This painting may not be done yet, but I was eager to share it with you. It recalls a day when my daughter and I were out botanizing in extremely tough terrain. No trails here~just a wet prairie. The moraines and sloughs are like corduroy in this preserve, with tall vegetation that obscures your footing. One minute you’re on a sandy ridge, the next you are plunging into water and black muck, with grasses sawing your skin and biting insects assaulting your senses. Makes me shudder just to think of it, and Katie and I vowed we’d never go back in there no matter what plant might be growing there! However, one of the things nature teaches us is to look up from our trials and tribulations and see what grace notes she has to offer. On this afternoon we looked up to see these fledglings lined up on a dead limb. Aren’t they cute? You birders can set me straight on what they are. Martins? Swallows?
This is a work in progress, but I wanted to share it with you. I rather like the polka-dot flowers against the bands of color in the foreground but am not sure about the egrets. The one in the water I painted out, then sort of put back in. Anyhow, it is that sort of day.
Recently I saw a bumper-sticker that I liked. It read, “I would rather be here right now.” I love that, because it seems to me a lot of the problems in our world stem from people wishing they were somewhere else and so neglecting the place where they are. The ecosystem, the community. Of course as I type this, the wind outside is howling, it is bitterly cold, and there is a bunch of snow on top of ice and I dearly wish I lived somewhere else. Like I said, it is that kind of day. Anyhow, this is where I am right now so I’ll do my best to embrace it.
The dress is white and gold.
Or at least, I was pretty sure of it. Last night my son and I were bantering about the silly things we find online, and that dress was one of the things we were chuckling about. He brought up the image, and it was clearly white and gold. He looked at me oddly, and said, “blue and black.” We looked warily at each other and then showed it to his dad and sister. “White and gold” said my daughter. “Blue and black” said their dad. The four of us stared at the dress and each other, mystified. In our house at least, it seems to come down to male vs. female eyes. This morning I saw a photo of the dress and it was blue and black. What goes on here? To see for yourself, here is a link:
This is a triviality, except it made me question what I take for reality. What any of us take for reality. Then this morning when I was photographing this painting to share with you, there it was again. The painting has a lot of purple in it. My camera, however, insists that it is blue. I tried taking the photograph in different rooms, different lighting, different settings, no matter. Blue. Also, the camera has sort of compressed the image so the proportions don’t look right. I am putting all of this down to the questionable magic of digital media. Or perhaps I’ve lost my marbles…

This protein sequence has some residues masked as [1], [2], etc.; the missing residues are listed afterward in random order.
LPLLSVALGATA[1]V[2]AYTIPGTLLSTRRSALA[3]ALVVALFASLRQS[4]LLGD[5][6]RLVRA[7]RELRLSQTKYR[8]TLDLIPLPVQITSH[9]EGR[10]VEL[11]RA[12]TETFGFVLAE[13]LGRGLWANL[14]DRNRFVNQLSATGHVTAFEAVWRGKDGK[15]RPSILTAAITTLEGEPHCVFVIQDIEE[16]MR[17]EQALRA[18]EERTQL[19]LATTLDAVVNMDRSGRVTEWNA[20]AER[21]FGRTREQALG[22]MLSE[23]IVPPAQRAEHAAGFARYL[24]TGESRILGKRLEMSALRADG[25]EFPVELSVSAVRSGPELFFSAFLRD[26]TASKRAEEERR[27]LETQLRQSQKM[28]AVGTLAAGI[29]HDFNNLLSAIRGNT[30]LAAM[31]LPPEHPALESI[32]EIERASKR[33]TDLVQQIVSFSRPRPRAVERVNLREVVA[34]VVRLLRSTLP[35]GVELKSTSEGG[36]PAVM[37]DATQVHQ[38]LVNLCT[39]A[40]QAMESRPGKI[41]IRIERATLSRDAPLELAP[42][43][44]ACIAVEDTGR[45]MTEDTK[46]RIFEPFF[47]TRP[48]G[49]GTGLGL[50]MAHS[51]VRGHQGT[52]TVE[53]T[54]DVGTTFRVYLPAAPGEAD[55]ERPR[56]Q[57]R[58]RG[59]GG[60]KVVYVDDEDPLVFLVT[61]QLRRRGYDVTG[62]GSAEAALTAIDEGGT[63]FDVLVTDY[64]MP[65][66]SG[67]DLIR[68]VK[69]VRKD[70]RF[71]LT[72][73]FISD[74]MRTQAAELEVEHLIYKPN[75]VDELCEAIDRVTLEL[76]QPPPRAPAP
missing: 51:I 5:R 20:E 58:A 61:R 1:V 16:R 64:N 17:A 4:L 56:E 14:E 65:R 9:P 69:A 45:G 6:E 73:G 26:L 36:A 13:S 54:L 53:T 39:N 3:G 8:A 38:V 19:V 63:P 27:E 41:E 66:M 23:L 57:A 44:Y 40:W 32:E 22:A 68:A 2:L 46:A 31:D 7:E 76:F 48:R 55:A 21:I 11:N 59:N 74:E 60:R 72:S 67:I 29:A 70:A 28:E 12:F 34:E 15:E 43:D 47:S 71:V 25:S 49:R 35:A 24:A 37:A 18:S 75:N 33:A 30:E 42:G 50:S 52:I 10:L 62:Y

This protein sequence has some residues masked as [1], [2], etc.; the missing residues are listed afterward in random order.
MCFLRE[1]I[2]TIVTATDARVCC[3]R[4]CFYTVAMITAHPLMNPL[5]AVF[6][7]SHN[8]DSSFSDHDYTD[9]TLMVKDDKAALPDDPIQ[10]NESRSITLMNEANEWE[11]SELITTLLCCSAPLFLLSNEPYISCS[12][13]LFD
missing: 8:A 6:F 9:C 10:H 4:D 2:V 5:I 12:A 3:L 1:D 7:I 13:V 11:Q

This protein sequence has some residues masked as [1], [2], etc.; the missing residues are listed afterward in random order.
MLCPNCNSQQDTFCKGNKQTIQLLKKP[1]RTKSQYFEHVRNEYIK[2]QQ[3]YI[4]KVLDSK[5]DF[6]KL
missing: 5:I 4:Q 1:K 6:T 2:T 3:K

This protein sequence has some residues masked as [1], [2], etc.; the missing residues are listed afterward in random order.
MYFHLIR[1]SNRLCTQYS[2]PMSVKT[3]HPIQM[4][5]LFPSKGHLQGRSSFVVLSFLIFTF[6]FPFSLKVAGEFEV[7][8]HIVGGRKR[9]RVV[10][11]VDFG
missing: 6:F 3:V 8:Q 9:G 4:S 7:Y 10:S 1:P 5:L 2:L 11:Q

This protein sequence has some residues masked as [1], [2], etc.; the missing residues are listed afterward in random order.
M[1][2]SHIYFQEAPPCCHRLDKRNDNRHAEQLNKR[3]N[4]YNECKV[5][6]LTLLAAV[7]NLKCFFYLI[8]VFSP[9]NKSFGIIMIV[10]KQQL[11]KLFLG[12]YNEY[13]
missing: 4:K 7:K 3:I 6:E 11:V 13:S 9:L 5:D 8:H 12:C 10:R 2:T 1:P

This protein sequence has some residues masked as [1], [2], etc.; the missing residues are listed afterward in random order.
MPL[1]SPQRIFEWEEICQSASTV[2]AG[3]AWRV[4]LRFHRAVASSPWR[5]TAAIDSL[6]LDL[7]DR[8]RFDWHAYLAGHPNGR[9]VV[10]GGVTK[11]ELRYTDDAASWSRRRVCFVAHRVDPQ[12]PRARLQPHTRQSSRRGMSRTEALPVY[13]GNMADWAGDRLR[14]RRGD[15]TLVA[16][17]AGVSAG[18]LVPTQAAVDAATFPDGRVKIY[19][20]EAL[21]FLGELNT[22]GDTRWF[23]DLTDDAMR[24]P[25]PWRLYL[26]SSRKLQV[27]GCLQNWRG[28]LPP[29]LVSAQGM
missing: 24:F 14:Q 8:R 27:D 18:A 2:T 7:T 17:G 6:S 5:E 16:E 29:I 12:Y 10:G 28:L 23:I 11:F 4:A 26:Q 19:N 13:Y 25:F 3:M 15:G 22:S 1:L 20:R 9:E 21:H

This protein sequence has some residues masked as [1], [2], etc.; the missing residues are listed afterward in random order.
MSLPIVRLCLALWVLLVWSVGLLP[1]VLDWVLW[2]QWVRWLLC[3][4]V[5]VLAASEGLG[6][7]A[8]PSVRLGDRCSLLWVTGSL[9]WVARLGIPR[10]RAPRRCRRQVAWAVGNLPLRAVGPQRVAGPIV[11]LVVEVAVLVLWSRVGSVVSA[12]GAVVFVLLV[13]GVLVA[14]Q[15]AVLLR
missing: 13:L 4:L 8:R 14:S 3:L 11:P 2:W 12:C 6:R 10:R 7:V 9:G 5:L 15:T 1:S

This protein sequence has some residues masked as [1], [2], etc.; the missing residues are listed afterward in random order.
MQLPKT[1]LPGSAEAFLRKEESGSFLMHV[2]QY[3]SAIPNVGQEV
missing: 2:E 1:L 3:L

In any event, here she is, fresh off the easel. Last summer on a gorgeous warm day, she graciously took pity on me and my inadequate photographing skills and posed on the remains of a train trestle that whispers of past human activity there, in the dunes at Illinois Beach State Park. The photograph I took in the field has lots of noise in it which I would ordinarily have translated on the canvas, depicting habitat. This time I was after something more dramatic, pared down. I haven’t done this before, but I think I like it. Or maybe the dress is blue and black….
Do you remember the first time you encountered a hawk? I do. DDT had just about wiped out our birds of prey so the world I emerged into was quieter than it should have been. My family and I moved to a rural corner of northern Illinois in 1974. On the one hand, it was grand~great stretches of open land were available for exploration. I had woods, fields and wetlands to play in. But even as a kid I could tell that something was wrong. There were a lot of thorns, a few big old oaks, a lot of one kind of grass, and no flowers to speak of. Still, I loved it all. And so it was out there in the field when I first heard that cry that stopped me in my tracks and lifted my eyes…a Red-tailed Hawk! Wow! How exciting. With DDT not used (here) anymore, their numbers have rebounded. Nature rewove a strand into her fabric, right before my eyes. Talk about wonder.
I’m still thrilled when I see one. I was hiking up along a ridge last fall when this one dropped right in front of me. I think he missed his mouse, but he paused long enough to allow me to admire him. Happy sigh.
Pelicans have always owned a place in my heart. Perhaps it is how unlikely they look, or the fact that they hang out in my favorite places. For all that I love them, though, I never thought of them as graceful until one golden afternoon in Carmel by the Sea. There I was, mesmerized by the WHUMP of the huge waves coming in, when a skein of pelicans soared in to land. Wingtip to wingtip they floated on the air, effortlessly adjusting to air currents and each other.
That moment lives on in my mind to this day, and inspires me. For this painting I wanted to give the viewer that sense of soaring freely out over the limitless water.